What To Expect From Matt Chapman In 2019 And Beyond
Matt Chapman has had himself a heck of a sophomore season. Bucking traditional trends, he’s successfully avoided a second second-year slump and significantly upped his value. In a position that is heavy on top with a large gap to the second tier names Chapman, has jumped into the top tier of the third base position this year. But how long will he stay there?
In his rookie season, Chapman put up a .234/.313/.472 slashline with 14 homers in 84 games. Not a bad showing for a 24-year-old in his first cup of coffee. Along with a decent slash, Chapman worked a rather decent walk rate of 9.8% and an elevated K rate of 28.2%. His statcast numbers were incredibly impressive, posting an average exit velocity of 90MPH and an average launch angle of 20º. With a decent showing in his first taste of The Show and age on his side, Chapman came into this season as our 18th ranked third baseman.
Throughout the minors, Chapman’s calling cards were his defense and his power, putting both on display at every level. He would often use his raw talent to sell out for power, thereby posting an across-the-minors batting line of .244/.327/.517 and parking a high of 36 homers (in 135 games in 2016).
Chapman was shaping up to be the next Joey Gallo until this season, when he made a couple adjustments to elevate his game substantially. He has altered his approach to be more contact-driven. Chapman’s raw power allows the ball to carry over the fence whether he’s selling out for power or not, and changing his approach to focus on contact has allowed his overall state line to flourish.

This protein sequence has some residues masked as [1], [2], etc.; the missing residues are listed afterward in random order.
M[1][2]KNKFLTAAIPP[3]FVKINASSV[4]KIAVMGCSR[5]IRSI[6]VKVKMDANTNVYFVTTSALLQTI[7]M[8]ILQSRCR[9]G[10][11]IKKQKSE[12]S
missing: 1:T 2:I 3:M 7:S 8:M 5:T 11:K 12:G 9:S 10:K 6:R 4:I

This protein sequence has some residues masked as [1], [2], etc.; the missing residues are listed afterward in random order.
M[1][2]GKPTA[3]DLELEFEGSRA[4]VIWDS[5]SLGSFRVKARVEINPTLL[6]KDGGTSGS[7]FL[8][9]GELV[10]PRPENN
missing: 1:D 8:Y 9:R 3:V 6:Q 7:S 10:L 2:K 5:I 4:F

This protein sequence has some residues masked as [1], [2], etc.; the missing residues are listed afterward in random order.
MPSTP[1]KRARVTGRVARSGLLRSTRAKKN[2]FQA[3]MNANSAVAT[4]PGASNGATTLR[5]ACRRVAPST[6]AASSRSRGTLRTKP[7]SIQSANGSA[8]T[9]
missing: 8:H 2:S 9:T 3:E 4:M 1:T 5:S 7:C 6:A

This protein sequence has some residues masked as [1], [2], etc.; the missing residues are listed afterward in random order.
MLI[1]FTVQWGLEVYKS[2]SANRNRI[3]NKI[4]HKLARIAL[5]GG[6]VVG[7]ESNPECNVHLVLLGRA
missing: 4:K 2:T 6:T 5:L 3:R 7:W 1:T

The most significant difference in his stat line from last season to this season is his strikeout rate (down from 28.2% last season to 23.9% this season). He has made these gains by adjusting the type of contact he’s making.
Knowing his raw talent will carry the ball has allowed Chapman to put a decreased focus on hitting fly balls and take what contact he can with how he is being pitched. His line drive rate has increased and his ground ball rate has increased, indicating he has not been focused on his power. This is also evident in his statcast numbers: his average launch angle dropped from 20º to 15º this season and his average exit velocity increased to 93MPH. Through all of this Chapman has maintained his walk rate at 9.7% and posted a stellar slash of .282/.362/.523 with 23 homers.
Refining his approach is a tweak that is easily maintained, and with his raw power abilities, Chapman should be a mainstay at the top of the dynasty third base rankings for a while. Paired with his impressive defense there is no doubt he’ll remain with the eligibility going forward. Chapman produced well above his ranking this season and if you are fortunate enough have a share of him, enjoy it. It won’t be cheap to grab a share this offseason, but you will not be sorry when (and if) you do, because you’ll have a mid-twenties top-five third baseman to anchor your team for years to come.